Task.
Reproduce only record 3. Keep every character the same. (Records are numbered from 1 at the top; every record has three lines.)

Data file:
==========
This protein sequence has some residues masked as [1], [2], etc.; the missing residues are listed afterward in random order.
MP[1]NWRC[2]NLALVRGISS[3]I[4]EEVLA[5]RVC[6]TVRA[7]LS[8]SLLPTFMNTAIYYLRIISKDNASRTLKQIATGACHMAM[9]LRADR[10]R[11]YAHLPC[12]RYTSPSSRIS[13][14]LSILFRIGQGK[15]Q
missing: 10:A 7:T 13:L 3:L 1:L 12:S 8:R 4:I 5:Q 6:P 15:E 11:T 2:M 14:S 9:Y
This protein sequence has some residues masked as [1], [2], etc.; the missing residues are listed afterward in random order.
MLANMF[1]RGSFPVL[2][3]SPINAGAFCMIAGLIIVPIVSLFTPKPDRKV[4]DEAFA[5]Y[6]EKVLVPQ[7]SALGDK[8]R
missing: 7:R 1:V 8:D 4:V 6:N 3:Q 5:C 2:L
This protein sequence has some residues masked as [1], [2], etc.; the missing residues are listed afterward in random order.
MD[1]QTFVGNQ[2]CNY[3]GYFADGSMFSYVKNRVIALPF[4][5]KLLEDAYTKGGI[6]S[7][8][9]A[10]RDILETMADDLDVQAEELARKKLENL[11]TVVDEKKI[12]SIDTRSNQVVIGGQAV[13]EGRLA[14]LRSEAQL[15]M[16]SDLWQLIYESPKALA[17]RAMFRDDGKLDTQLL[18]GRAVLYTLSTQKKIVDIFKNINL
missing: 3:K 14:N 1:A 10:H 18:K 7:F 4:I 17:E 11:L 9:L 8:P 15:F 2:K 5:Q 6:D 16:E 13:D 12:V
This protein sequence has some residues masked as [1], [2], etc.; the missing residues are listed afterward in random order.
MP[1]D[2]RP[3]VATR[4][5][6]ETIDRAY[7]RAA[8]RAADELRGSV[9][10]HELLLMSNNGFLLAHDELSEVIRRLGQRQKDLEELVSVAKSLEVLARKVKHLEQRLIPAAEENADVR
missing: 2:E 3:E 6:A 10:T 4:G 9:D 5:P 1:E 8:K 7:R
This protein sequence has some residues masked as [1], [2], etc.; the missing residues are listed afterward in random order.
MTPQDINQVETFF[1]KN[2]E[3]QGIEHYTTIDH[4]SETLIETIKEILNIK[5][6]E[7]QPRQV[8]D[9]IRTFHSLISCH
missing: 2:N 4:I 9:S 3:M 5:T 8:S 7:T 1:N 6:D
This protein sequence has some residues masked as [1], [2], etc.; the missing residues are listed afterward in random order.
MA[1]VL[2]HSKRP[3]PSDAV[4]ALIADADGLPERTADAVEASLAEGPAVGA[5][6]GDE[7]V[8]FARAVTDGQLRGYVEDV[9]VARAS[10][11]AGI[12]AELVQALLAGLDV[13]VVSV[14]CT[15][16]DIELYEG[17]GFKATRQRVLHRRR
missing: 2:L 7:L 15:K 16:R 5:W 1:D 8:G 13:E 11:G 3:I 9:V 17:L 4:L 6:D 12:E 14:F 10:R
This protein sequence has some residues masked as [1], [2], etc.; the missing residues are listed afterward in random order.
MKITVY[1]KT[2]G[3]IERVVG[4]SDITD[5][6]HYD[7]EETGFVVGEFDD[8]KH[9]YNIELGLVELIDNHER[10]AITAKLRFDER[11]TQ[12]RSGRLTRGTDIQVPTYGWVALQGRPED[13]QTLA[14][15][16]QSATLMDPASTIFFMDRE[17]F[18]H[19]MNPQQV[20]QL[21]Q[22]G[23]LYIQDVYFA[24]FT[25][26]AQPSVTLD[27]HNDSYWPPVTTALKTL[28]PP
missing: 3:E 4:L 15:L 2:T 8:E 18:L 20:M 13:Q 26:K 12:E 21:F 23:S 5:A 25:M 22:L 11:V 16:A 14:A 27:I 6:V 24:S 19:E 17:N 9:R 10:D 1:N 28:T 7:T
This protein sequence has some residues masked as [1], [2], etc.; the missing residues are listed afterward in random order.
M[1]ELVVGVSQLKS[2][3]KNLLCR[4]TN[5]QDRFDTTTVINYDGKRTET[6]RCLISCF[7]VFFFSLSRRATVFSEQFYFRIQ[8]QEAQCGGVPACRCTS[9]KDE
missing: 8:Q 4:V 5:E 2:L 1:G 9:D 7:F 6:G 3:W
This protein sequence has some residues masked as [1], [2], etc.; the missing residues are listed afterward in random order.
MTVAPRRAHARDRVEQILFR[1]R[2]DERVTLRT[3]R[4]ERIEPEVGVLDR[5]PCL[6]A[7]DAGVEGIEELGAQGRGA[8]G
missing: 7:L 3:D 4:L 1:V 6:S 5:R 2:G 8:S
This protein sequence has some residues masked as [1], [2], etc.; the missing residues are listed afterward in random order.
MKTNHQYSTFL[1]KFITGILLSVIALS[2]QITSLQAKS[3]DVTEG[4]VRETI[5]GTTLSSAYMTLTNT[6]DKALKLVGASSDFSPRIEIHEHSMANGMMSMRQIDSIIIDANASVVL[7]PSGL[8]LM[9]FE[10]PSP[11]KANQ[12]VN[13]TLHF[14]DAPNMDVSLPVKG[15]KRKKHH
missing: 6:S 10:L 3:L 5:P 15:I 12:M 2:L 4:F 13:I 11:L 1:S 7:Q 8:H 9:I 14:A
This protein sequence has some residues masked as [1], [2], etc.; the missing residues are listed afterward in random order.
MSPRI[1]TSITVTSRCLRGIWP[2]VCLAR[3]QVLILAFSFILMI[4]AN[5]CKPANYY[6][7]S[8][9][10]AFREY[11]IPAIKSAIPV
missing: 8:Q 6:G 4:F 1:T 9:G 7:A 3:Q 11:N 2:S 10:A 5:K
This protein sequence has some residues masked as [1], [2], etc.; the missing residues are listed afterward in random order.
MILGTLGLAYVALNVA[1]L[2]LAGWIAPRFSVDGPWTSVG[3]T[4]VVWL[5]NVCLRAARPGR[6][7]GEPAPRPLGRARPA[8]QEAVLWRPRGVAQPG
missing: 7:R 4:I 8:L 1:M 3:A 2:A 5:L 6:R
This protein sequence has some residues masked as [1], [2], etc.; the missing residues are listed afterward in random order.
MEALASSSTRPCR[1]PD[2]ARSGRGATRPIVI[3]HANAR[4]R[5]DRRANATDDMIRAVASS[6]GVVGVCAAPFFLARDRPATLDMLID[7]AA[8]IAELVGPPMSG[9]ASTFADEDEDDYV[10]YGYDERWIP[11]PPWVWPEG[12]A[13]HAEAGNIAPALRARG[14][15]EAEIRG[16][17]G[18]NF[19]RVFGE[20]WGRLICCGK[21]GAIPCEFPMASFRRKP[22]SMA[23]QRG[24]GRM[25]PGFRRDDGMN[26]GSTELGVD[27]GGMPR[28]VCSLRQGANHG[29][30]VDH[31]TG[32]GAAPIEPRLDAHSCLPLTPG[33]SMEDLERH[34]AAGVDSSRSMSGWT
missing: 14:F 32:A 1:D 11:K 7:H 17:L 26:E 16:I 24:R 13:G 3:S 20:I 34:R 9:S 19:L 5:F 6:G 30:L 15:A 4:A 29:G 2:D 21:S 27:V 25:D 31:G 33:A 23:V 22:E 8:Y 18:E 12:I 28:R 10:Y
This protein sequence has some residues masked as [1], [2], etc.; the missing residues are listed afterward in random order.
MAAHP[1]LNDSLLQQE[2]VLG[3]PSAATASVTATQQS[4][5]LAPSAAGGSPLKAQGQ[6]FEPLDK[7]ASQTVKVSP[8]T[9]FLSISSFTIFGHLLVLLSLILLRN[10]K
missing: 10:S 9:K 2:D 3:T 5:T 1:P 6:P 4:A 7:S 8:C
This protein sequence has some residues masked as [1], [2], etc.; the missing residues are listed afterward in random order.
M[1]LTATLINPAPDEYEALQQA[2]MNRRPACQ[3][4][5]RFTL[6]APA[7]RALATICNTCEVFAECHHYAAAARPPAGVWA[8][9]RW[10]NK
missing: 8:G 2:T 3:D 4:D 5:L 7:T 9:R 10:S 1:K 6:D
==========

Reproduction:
This protein sequence has some residues masked as [1], [2], etc.; the missing residues are listed afterward in random order.
MD[1]QTFVGNQ[2]CNY[3]GYFADGSMFSYVKNRVIALPF[4][5]KLLEDAYTKGGI[6]S[7][8][9]A[10]RDILETMADDLDVQAEELARKKLENL[11]TVVDEKKI[12]SIDTRSNQVVIGGQAV[13]EGRLA[14]LRSEAQL[15]M[16]SDLWQLIYESPKALA[17]RAMFRDDGKLDTQLL[18]GRAVLYTLSTQKKIVDIFKNINL
missing: 3:K 14:N 1:A 10:H 18:K 7:F 4:I 17:E 11:L 9:L 8:P 15:F 2:K 5:Q 6:D 16:E 13:D 12:V